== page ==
But many such people have moved ahead in life, and that’s not due to their English. As for the local Arts student, who is at a disadvantage in a globalised setting, which follows the Western model, the trouble is not just with English, but with other essential communications tools such as computer skills, plus the degree of sophistication needed to create the right image of oneself for that market. I feel that our education system fails to give that degree of sophistication to the average student, and that isn’t just due to lack of English, for there is nothing to say that sophistication is based on English knowledge alone.
As for any advantages in the job market, that would depend on the job context. That might be true in sectors like sales of up-market products, and banking, though in banking that hardly seems to be the case when it comes to state banks. It is no longer true of politics and business. We have an English-speaking elite and a Sinhala-speaking elite in both sectors.

 

"But there are people who can’t write a decent letter in English, and speaking it badly, holding top Government jobs including the Diplomatic Service, and drawing astounding salaries and other perks"


The English-speaking elite still have a foothold at national level politics and corporate business, though if we take the six presidents in our history, only two can claim to be fluent users of English. At the provincial level, it is overwhelmingly Sinhala dominated. Both elites are doing equally well, one might add.
Then again, we have an English-speaking class which is not an elite by any stretch of the imagination. Most of them use some English at work and at home. They are in the corporate sector, banks (mostly private), advertising (again, not everybody), teaching and the media. The latter is Sinhala dominated, but let’s consider this for a moment. The number of English speakers in Sri Lanka is estimated between 5 and 10 percent of the population; yet, the country has seven national newspapers in English.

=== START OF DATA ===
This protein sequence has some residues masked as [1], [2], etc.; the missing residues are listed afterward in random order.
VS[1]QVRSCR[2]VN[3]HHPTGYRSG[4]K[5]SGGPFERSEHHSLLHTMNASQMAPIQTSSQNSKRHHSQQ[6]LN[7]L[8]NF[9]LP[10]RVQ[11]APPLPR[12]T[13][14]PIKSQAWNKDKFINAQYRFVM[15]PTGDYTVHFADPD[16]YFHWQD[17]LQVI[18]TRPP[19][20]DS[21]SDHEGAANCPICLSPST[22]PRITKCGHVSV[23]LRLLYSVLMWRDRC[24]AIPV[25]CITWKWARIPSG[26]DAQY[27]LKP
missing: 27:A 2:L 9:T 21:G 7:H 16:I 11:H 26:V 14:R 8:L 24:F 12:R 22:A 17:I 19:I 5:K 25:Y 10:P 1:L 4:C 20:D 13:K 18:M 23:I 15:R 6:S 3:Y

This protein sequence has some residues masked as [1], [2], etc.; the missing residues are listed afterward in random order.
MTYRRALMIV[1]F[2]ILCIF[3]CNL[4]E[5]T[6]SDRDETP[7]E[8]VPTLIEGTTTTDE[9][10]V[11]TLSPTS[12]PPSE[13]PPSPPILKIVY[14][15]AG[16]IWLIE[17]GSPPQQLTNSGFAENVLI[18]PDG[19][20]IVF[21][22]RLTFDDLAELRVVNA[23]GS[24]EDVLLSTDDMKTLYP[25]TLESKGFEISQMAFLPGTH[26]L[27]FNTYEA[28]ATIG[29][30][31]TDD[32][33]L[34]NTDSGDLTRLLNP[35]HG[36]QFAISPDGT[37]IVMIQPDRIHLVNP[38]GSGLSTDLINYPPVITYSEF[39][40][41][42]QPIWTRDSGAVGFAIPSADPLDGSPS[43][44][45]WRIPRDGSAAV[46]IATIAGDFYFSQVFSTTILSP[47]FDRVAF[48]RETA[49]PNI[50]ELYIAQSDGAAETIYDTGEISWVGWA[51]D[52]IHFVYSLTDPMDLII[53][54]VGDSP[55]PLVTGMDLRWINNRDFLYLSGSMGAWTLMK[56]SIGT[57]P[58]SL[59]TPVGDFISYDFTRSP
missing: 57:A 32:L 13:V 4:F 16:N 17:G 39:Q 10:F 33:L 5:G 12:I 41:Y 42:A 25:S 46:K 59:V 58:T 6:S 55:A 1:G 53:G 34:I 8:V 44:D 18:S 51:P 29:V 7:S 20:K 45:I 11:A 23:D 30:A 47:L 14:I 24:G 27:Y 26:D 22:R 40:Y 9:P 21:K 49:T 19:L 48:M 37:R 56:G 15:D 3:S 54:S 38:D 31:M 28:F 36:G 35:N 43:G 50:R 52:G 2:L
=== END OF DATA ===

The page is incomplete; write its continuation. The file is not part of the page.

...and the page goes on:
Even if we accept that the circulation is based on advertising rather than news and features, we can only conclude that the impact of English in the country is far out of proportion to the actual number of speakers. One can argue endlessly about all this, but the position of English in our society is continually shifting in relation to local politics as well as its international position in politics and business.

 


English may be a proverbial sword, but the wielder is only effective as the socio-cultural armour that he is allowed to carry by inheritance, heritage and culture. If one makes a survey of the 100 richest people in the country, a surprising number may not be fluent in English or not have any English at all. The same would be true of knowledge, the other wealth. Can anyone argue that the English literature or journalism we produce is superior to its Sinhala counterpart? In this divided society, political connections matter as much as class, if not more, and money matters more than anything else, including race and caste prejudices. 
To succeed nowadays, more often than not, one doesn’t need English. Once you make it, all you have to do is to hire those who have spent years studying it for a pittance.